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Her long, meandering and cliche-ridden essay simply serves to validate Dr. Tavris's thoroughly researched argument: Anger is, indeed, a very misunderstood emotion. We are led to believe that Dr. Tavris's whole argument justifies the practice of female excision clitoridectomy by some third world families. We are also told that Dr. Tavris concludes that advocates for women's rights should ''settle for small gains. Regarding female excision, Dr. Tavris is by no means offering an ''apologia'' for the practice.
She is simply attempting to remind Western readers how crucial it is to consider the cultural realities of many women's lives - realities we do not share and find difficult to comprehend. In fact, it is brave of Dr. Tavris to step back from the current Western ''shock'' at the persistence of so-called barbaric practices and attempt to assess it from the point of view of the women who perform it.
Within the context of the chapter in which excision is discussed ''A Rage for Justice'' , the point made is that women who excise their daughters are no more angry and no more cruel than women who read The New York Times. They are simply faced with a different set of difficult moral choices. My own six-year-old research study on female excision confirms Dr. Tavris's conclusion. The second misunderstanding is Miss First's cruel suggestion that Carol Tavris is somehow concluding that our struggle for sexual equality in our own culture should take the form of polite moderation.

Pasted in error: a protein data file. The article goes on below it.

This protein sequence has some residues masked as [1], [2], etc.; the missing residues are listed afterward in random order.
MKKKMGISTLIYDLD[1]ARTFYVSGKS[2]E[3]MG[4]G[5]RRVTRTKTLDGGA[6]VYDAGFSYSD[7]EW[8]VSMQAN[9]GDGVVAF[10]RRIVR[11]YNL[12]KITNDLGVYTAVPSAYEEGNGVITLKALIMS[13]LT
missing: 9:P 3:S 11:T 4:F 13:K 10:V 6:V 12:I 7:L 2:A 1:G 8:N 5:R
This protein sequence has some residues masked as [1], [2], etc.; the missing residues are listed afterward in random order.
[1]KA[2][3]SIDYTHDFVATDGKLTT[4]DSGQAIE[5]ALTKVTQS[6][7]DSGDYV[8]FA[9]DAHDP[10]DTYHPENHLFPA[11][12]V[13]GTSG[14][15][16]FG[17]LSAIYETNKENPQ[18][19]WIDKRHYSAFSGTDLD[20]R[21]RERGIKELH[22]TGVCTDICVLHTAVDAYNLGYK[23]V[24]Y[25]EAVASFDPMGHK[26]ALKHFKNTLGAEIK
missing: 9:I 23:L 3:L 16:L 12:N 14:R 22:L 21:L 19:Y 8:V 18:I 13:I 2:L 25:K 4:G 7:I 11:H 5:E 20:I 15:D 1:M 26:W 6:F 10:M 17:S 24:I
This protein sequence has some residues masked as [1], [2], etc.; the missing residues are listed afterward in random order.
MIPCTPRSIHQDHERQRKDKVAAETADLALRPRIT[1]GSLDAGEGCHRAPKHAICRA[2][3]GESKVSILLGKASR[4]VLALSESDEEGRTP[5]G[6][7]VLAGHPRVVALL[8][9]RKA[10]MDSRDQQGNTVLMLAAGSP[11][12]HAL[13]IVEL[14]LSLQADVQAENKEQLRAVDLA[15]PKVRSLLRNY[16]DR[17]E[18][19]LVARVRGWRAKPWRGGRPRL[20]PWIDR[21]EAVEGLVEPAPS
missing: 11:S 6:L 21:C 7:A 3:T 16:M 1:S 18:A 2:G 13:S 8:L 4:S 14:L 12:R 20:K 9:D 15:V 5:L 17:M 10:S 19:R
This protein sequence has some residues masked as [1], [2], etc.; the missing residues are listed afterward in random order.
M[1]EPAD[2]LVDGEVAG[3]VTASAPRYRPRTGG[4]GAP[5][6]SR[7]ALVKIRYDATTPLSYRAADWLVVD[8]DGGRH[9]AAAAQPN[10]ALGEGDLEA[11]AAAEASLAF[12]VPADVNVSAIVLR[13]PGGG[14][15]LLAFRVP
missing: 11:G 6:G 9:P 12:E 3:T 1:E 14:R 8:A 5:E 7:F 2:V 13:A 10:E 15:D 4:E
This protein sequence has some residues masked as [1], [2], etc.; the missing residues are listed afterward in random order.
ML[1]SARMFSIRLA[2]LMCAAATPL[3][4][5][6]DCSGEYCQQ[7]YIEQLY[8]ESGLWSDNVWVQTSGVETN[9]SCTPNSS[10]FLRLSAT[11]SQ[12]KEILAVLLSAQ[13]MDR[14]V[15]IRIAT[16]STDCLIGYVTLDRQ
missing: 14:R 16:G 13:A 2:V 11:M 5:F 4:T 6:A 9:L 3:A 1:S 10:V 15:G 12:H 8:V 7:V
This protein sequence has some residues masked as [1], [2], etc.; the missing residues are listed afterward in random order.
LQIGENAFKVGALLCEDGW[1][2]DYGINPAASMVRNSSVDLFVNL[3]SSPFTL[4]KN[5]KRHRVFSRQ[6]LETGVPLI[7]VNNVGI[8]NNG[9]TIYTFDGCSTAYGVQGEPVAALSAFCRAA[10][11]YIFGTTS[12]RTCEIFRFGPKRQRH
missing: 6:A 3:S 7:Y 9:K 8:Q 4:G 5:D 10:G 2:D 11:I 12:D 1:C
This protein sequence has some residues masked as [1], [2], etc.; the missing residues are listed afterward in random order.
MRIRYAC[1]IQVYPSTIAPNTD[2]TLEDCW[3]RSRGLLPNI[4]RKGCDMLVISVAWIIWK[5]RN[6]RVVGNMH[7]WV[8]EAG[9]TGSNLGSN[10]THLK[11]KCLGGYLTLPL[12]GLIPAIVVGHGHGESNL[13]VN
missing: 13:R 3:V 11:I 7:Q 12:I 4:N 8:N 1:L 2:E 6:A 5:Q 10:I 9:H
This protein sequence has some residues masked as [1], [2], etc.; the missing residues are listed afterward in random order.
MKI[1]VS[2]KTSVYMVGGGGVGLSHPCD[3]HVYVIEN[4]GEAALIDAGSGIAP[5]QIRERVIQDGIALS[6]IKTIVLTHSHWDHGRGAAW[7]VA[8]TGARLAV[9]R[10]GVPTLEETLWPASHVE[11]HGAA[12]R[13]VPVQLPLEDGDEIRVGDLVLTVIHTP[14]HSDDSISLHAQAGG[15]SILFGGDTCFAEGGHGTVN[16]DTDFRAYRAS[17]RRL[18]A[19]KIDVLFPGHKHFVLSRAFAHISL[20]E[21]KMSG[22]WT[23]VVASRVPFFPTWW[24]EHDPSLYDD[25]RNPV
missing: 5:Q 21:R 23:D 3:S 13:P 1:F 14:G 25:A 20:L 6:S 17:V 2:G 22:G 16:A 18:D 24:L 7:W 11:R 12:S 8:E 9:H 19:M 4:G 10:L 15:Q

Tavris, a widely read feminist writer, says no such thing. She is instead giving us the same guidelines all successful warriors have followed - victory in battle is never won in the heat of anger but by careful, thoughtful ''ventilation'' of anger.
As the co-author of the popular book about women and equality ''The Longest War,'' Carol Tavris is one feminist whose care and keen insight are helping us make significant gains. Books 'Anger'.
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Anger: The Misunderstood Emotion
By Carol Tavris. It is a rare author who is given the chance for second thoughts about a book. But since this book was first published, several developments have occurred that made me want to get my hands back on it. I wrote it because I was angry, with a small a , at the destructive advice and commonplace notions about anger that I believe wreak much havoc in our society and our relationships. Nevertheless, as it must to all of us, anger came home to roost on my doorstep.
Her long, meandering and cliche-ridden essay simply serves to validate Dr. Tavris's thoroughly researched argument: Anger is, indeed, a very misunderstood emotion. We are led to believe that Dr. Tavris's whole argument justifies the practice of female excision clitoridectomy by some third world families. We are also told that Dr. Tavris concludes that advocates for women's rights should ''settle for small gains. Regarding female excision, Dr.